In Virginia v. Black (2003), the Supreme Court defined true threats as “statements where the speaker means to communicate a serious expression of an intent to commit an act of unlawful violence to a particular individual or group of individuals.”

Opinions & Commentaries

394 U.S. 705 (1969) WATTS v. UNITED STATES.     No. 1107, Misc. Supreme Court of United States.    Decided April 21, 1969. ON PETITION FOR WRIT OF CERTIORARI TO THE UNITED STATES COURT OF APPEALS FOR THE DISTRICT OF COLUMBIA CIRCUIT.Joseph Forer for petitioner.Solicitor General Griswold for the United States. Ralph J. Temple, Melvin L. Wulf, and Lawrence Speiser for the American Civil Liberties Union et al. as amici curiae. PER CURIAM. After a jury trial in the United States District Court for the District of Columbia, petitioner was convicted of violating a 1917 statute which prohibits any person […]


This case arises out of two separate cross-burning incidents. In May 1998, two men Richard J. Elliott and Jonathan OMara burned a cross in the yard of James Jubilee, an African-American neighbor of Elliott. In August 1998, Barry Elton Black leads a Ku Klux Klan rally on private property with the consent of the owner. Black burns a cross at the rally, which frightens a neighbor of the property owner. Prosecutors charge all three men with violating Virginias cross-burning statute, which provides: It shall be unlawful for any person or persons, with the intent of intimidating any person or group of persons, to burn, or to cause to be burned, a cross on the property of another, a highway or other public place. Any person who shall violate any provision of this section shall be guilty of a Class 6 felony. All three men lose their criminal cases before the trial court. A jury convicts Elliott and Black in separate proceedings. OMara enters a conditional plea of guilty. This means he pleas guilty to the offense but reserves the right to challenge the constitutionality of the cross-burning law. The court of appeals affirms the convictions of the three men in two separate cases. The appeals court reasons that the statute only proscribes true threats, a category of expression not protected by the First Amendment. The appeals court also determines that the burning of the cross is a form of fighting words, another category of speech not protected by the First Amendment. On appeal, the Virginia Supreme Court consolidates, or combines, the two cases. In a 4-3 decision, the state supreme court reverses, finding the statute violates the First Amendment. The majority reasons that the statute regulates speech based on hostility to the underlying message of cross burning.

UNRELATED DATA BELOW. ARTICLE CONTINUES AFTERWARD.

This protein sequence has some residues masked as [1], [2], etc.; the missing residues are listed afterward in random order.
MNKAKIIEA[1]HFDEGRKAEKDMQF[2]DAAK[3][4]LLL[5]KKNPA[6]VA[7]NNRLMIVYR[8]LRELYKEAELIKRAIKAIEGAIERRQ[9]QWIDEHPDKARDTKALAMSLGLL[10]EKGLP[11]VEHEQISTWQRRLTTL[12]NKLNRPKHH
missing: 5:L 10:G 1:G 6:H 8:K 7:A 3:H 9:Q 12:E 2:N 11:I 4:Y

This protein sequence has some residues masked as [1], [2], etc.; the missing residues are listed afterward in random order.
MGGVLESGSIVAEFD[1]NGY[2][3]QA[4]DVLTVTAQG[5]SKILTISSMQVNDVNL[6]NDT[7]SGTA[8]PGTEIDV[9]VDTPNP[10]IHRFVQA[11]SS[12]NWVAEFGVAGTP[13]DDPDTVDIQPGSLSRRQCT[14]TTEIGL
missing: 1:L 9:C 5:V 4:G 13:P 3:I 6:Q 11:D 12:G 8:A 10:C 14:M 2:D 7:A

Help FIRE protect the speech rights of students and faculty.

Support FIRE